I was of course power walking any slopes. There were only a few areas that I could call “hills” here it was a very mangeable course. I developed a non-specific leg pain in my right thigh (different that my normal hamstring pain) which actually hurt when I walked.
I glanced at my watch at one point and saw I was over the five hour mark…longer than any other run I had every done..then once I clicked over 26.6, longer in miles than any run I had ever done!
I just kept watching for the mile markers on the last lap, and the big landmarkers..airport, check..aid station 1, check. Awful road section by shooting range, check. 3 runners passed me here and asked if I was okay. I was walking the uphill and eating potato chips and told them I was fine. I caught them at the last aid station, grabbed some hot chocolate on the go and moved on. It was interesting trying to drink hot chocolate and shuffle at the same time. Next was the reservoir, then 3 foot bridges, then the restrooms at the campgrounds, then done.
Got to the reservoir, headed across it. There was a woman ahead of me, just moving ahead very steadily. I was surprised when I caught up to her right before mile 10, she had been doing great. I passed her and then finally saw the Magical Mile Ten Marker!! 0.8 miles to go!!! I was so excited, I was muttering “ten! ten! ten!” Then I knew all I had to do was pass over 3 footbridges, and then I was see the restrooms and be at the campground.
I pass over the first footbridge and heard an awful commotion behind me. First I thought it was dogs barking, then I thought it was the trio of runners being me, catching up to me and yelling! I must have really slowed down! No, it was the geese over on the reservoir I was hearing, I was finally getting close!!! Two more bridges….and then…yes it was, ohmygod, I’ve never been more happy to see a bathroom (well, actually I probaly have been, but this meant the end of the race) I trucked it through the campground, and turned the corner into the finishing shoot and completed the race!!!!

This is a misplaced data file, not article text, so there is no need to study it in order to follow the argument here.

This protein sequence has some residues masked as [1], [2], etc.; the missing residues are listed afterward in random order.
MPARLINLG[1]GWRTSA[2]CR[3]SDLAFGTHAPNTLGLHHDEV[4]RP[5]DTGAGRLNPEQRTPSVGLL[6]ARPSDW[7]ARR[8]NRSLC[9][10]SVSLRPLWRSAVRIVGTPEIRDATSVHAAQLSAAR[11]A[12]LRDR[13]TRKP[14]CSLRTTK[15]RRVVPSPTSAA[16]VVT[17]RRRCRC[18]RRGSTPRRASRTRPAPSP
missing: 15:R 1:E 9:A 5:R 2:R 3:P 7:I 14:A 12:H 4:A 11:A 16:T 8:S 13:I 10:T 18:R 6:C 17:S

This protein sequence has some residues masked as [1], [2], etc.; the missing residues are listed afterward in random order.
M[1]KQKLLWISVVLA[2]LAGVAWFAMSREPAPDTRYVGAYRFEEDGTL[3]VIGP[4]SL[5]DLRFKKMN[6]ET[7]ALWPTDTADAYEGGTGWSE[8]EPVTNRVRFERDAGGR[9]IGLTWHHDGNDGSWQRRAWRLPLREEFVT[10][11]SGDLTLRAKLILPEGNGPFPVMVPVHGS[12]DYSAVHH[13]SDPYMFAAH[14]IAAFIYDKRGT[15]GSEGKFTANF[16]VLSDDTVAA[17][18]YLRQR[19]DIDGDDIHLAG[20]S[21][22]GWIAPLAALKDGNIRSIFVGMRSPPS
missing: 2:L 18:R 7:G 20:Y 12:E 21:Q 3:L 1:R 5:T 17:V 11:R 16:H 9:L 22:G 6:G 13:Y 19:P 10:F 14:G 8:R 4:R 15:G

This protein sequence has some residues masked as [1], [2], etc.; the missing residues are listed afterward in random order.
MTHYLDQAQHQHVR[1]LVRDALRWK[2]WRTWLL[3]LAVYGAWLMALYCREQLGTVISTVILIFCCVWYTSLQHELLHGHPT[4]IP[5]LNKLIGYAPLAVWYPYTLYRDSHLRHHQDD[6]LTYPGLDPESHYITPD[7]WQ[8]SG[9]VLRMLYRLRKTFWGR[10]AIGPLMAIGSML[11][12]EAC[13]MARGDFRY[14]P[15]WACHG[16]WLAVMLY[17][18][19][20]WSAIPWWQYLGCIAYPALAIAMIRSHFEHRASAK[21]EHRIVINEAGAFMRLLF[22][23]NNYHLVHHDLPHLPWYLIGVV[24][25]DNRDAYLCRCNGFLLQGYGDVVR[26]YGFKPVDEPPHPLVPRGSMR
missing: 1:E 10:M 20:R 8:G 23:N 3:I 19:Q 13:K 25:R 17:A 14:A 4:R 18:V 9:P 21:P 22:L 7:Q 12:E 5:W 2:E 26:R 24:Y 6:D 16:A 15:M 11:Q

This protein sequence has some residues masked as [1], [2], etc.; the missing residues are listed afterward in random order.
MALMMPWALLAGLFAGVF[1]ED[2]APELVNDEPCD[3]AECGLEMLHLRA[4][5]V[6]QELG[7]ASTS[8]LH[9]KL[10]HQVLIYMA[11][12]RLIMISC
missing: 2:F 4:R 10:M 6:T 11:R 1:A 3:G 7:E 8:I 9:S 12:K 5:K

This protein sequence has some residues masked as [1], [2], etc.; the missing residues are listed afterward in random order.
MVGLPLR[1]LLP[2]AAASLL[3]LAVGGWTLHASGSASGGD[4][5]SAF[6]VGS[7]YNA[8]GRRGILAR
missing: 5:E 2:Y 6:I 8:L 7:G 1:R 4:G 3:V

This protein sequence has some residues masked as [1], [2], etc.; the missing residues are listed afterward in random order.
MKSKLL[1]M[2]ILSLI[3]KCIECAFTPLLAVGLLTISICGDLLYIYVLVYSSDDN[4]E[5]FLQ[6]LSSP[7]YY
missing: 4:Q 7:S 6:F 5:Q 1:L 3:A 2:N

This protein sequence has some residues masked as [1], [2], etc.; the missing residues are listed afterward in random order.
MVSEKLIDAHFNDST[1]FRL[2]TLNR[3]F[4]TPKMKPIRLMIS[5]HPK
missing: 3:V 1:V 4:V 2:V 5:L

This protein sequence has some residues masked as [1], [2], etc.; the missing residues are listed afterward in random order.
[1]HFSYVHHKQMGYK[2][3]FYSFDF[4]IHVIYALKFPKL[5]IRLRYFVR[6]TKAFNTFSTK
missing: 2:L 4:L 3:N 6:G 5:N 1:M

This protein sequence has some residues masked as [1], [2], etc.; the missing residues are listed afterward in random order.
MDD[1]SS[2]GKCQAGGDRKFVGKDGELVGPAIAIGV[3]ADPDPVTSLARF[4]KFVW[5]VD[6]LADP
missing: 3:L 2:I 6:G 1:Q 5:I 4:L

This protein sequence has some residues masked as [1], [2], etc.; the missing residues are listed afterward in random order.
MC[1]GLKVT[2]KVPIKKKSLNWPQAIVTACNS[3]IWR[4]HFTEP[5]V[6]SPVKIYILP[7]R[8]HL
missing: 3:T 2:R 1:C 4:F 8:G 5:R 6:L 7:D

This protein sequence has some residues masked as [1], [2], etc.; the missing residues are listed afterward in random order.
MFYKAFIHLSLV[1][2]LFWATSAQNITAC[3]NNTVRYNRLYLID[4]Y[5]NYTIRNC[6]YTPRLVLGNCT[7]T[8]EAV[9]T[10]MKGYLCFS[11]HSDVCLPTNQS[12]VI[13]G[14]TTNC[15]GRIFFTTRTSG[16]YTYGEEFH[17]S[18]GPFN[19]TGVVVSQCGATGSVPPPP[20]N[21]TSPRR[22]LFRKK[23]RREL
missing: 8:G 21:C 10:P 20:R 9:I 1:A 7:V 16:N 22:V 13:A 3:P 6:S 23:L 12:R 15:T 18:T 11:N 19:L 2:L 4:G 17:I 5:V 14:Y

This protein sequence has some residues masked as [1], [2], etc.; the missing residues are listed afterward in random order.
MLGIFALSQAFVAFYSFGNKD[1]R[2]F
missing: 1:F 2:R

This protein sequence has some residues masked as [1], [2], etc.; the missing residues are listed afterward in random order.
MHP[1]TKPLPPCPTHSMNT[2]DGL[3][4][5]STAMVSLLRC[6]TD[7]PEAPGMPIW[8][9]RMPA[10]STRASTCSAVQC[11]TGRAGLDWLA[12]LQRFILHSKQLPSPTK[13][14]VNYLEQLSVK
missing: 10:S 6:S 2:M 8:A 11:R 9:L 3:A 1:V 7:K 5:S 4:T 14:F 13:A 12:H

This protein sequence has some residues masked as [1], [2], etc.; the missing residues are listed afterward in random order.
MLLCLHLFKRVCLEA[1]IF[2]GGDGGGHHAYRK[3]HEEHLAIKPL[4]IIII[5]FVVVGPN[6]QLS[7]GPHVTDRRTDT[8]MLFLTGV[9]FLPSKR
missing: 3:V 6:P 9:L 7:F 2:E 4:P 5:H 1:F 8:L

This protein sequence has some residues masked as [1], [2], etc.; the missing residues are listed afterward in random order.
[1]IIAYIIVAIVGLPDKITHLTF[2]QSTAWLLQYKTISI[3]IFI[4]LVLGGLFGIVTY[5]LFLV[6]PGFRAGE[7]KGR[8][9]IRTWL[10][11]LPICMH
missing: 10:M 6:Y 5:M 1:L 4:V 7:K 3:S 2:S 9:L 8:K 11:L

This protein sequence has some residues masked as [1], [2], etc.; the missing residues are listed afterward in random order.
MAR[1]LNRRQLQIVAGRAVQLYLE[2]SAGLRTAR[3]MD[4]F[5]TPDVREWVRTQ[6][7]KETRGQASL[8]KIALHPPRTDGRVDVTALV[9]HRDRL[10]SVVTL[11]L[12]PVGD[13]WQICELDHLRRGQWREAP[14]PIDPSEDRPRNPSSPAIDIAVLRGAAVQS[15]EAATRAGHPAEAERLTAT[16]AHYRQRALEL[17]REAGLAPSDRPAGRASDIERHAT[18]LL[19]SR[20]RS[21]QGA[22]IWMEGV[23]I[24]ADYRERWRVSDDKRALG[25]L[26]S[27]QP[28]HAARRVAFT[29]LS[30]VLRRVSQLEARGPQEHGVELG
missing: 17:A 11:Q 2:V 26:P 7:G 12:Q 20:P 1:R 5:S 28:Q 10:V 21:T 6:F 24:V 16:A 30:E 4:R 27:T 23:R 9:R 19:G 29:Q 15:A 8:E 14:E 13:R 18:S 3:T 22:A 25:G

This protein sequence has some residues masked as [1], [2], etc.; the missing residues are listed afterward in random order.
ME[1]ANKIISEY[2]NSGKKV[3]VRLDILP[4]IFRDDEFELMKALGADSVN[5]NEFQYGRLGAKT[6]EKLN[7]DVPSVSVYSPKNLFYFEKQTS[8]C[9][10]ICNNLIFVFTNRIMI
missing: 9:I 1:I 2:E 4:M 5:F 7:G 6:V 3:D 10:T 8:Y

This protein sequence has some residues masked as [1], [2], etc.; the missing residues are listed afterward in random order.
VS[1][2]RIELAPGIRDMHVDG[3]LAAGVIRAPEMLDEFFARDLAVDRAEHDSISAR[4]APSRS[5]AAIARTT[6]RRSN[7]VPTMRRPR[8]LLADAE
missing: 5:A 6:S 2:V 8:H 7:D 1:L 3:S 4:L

My chip and bib strip was taken, and then I passed the mental examination in the hot tent (I had to fill out a card with my name, sex, bib number and approximate finishing time…you do that after running 7 hours..) I must have passed because I got my finisher’s medal and was pointed to the soup tent!
I got some great chicken soup, slumped down over it in the corner and started to cry..I am not sure why..just so damn glad to be done running. Some nice man noticed me and came over and talked to me, congratulated me for the race and finding out it was my first ultra. That helped me recover a bit and he said he thought conditions were pretty tough out there on the first loop too.
I was really beat after this, still am on Sunday. This seemed, afterwards, so much harder than running my first marathon. I guess because I spent 2 more hours than my longest run had been. I’m so glad I had some 24 and 26 miler runs in though, because for me at less, 20 mile training runs would not have done this for me.